Harlequin Babies

Laura Valeri

Lucy finished her round of depositions early. She could have gone home. Tonya would have surely appreciated help with dinner, but Lucy felt caught in an impulse that was growing alarmingly frequent. She drove, listening to the end of an Indigo Girls song, wanting nothing more than to keep driving, not towards home, but rather, towards the end of the horizon.

For years, the song had been a time-travel inducer, bringing back that rich sense of freedom and possibility that she’d felt when she first met Tonya. At the Lilith fair on a rainy Sunday, twenty years or so ago, they had danced under the rain, screaming along to the same song now playing on the radio. Lately, though, Lucy had been stuck in a low-grade anxiety, feeling that she was becoming indistinguishable from the noise around her, her print on this chaotic world fading. Even this song couldn’t shake her out of it.

A ding from her phone made Lucy turn off the radio.  At a red light, she retrieved her phone. It was a text from Tonya: Dinner at 6 ok?

Lucy typed: Meet me at the beach? Bring wine.Her thumb hovered on send for seconds, then touched the delete. She typed, ok.

The light turned green, and Lucy drove.

The first night she and Tonya had made love, it was on the roof of Tonya’s trailer, and just before they’d began kissing, Lucy — bookworm  Lucy, who had been an honors student since the 6thgrade — confessed a secret admiration for the grandmother she had never met, a woman the family had disowned when she became pregnant with Lucy’s mother. At 16, Lucy’s grandmother had hopped on the back of her sweetheart’s Harley and rode the coastline all the way to Belize, making love on beaches and river banks and under the thick tree canopy of the jungle, where she eventually conceived. Lucy confessed that she had admired that courage, the ability to cast off all expectations and obligations, and that she hungered to see parts of the world like her grandmother had seen, naked and raw, not the sanitized tourist versions. Tonya had promised her that they would travel, that they would see Belize. “And Brazil, and Botswana and all countries that start with a B, just for starters.”

Lucy had not thought of that in years. They never did go anywhere very far.

The stoplight on North Florida Avenue had turned green, but instead of taking the interstate south towards St. Petersburg, Lucy took the northbound entrance. She did not allow herself to think of what she was doing. Like her grandmother, she did not want a destination, only a journey.

She thought of how, soon after they’d met, Tonya had accepted a job teaching Biology at a prestigious prep school, and Lucy had begun law school. They moved in together on the outskirts of St. Pete, where they had lived ever since. They got along so easily; it was as if they’d slipped into a dream together. They shared a weakness for old sitcoms and liked to joke that Lucy was the Oscar to Tonya’s Felix’s in The Odd Couple. Lucy was not exactly a slob, but once she was roped into tests and papers for Torts, Contracts, and Civil Procedures, her home world dissolved at the same rate at which the complexities of law engulfed her mind. Practical chores like toothbrushing, showering, and laundering clothes became the casualties of caffeine-driven all-nighters with tomes on her laps and her fingers stained with highlighter ink. Each A was earned at the expense of an aspect of domestic order or personal hygiene.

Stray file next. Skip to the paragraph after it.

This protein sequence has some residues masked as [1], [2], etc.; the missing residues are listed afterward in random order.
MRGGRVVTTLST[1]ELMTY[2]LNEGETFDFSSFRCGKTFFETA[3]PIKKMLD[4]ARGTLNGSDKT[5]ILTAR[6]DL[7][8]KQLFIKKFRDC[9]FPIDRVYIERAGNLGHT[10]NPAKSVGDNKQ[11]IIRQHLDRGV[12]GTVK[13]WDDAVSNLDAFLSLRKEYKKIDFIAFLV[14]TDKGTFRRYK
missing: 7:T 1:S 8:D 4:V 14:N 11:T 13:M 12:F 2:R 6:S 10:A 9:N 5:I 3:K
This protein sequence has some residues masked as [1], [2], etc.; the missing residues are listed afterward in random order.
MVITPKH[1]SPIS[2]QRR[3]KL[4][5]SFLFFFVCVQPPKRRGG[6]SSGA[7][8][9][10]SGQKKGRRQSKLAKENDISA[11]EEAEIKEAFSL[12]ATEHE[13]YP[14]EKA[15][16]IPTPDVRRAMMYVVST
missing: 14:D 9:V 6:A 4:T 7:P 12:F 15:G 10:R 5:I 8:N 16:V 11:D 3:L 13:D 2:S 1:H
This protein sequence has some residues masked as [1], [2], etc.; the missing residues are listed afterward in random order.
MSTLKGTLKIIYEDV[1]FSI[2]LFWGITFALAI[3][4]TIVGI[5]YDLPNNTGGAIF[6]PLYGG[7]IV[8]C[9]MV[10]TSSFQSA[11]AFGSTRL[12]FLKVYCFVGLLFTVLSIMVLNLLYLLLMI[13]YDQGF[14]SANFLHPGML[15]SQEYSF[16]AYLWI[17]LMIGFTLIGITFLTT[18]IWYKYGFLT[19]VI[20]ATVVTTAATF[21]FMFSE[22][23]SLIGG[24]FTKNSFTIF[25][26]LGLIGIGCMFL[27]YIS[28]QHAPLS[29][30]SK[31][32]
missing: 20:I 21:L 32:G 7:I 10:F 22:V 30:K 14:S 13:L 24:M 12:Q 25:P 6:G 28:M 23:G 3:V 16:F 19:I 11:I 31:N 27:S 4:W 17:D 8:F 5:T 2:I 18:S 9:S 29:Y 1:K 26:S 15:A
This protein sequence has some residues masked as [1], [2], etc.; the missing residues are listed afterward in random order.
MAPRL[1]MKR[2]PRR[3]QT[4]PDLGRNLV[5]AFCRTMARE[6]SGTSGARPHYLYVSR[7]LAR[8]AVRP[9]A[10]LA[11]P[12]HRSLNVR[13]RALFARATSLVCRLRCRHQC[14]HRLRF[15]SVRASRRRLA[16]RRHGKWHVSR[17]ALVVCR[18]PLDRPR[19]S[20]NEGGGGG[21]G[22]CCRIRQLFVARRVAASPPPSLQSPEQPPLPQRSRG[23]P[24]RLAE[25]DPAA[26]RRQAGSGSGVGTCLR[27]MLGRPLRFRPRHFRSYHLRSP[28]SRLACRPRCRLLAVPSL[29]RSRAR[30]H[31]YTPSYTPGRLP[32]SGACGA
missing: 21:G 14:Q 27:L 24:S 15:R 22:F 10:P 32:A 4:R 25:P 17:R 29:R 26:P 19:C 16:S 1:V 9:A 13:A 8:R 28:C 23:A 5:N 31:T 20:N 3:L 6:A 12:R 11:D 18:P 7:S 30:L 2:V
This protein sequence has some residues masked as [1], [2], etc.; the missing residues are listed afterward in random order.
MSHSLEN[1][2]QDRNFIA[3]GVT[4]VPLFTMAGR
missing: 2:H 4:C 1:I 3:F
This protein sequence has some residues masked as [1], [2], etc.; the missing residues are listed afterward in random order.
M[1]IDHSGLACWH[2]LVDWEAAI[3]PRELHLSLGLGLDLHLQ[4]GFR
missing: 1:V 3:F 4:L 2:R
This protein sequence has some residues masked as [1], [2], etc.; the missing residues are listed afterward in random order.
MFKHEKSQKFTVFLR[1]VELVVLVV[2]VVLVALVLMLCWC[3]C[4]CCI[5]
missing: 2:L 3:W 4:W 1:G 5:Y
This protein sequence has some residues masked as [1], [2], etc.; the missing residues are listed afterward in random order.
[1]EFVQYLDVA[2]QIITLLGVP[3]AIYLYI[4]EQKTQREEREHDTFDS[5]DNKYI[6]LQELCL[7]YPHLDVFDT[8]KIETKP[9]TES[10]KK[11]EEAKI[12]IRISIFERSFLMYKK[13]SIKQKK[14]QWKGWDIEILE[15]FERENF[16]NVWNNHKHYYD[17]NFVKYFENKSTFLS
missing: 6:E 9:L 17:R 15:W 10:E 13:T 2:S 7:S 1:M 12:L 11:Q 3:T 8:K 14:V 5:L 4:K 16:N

Tonya, on the other hand, designed color-coded index cards to keep track of her students’ excuses for missed homework. She sheathed every page of every course packet in plastic. At home, she coated the burner plates in fresh aluminum foil weekly. She cleaned out the microwave every Monday and swept behind the refrigerator on the first of each month.

She and Tonya had once discussed visiting a fertility clinic, but Lucy was busy growing her practice, and Tonya was busy “grading one hundred and twenty-eight quizzes, midterm exams, lab reports, projects, and sundry assignments every week, plus chaperoning the senior prom every year, and advising two student clubs.” Soon they stopped talking about children, too, and settled into a pleasant routine of Friday night dinners out, and a bike ride on weekends. They had done well for themselves, but their lives held no prospect of change.

Lucy had seldom thought of children or families, her own having been a dysfunctional parade of alcoholics and bipolar sufferers who refused medications until forced by law. But now in her early forties, Lucy wondered whether her life had made a difference to anyone. The world she inhabited, the tidy townhouse, the shining SUV, felt increasingly alien and surreal. It was turning her into a scan of someone else, or a photocopy that had lost details of the original.

Her Saturday mornings were only reprieve from the screaming divorcées and broken children who were the casualties of what felt like a mostly useless career. She had dreamt of championing gay couple’s rights to adoption and marriage, but in the end, behind her fabulous degree, she was still bookworm Lucy. She was happy when she sat on her stool in the square patch of their back yard with her hands in the dirt, weeding, fertilizing the hydrangeas, and arranging new growth of the Confederate jasmine on trellises. The work allowed her to forget the lies of the world, her sense of self dissolved and diffused with the smells of soil, of flowers and grass, grounding her into the earth.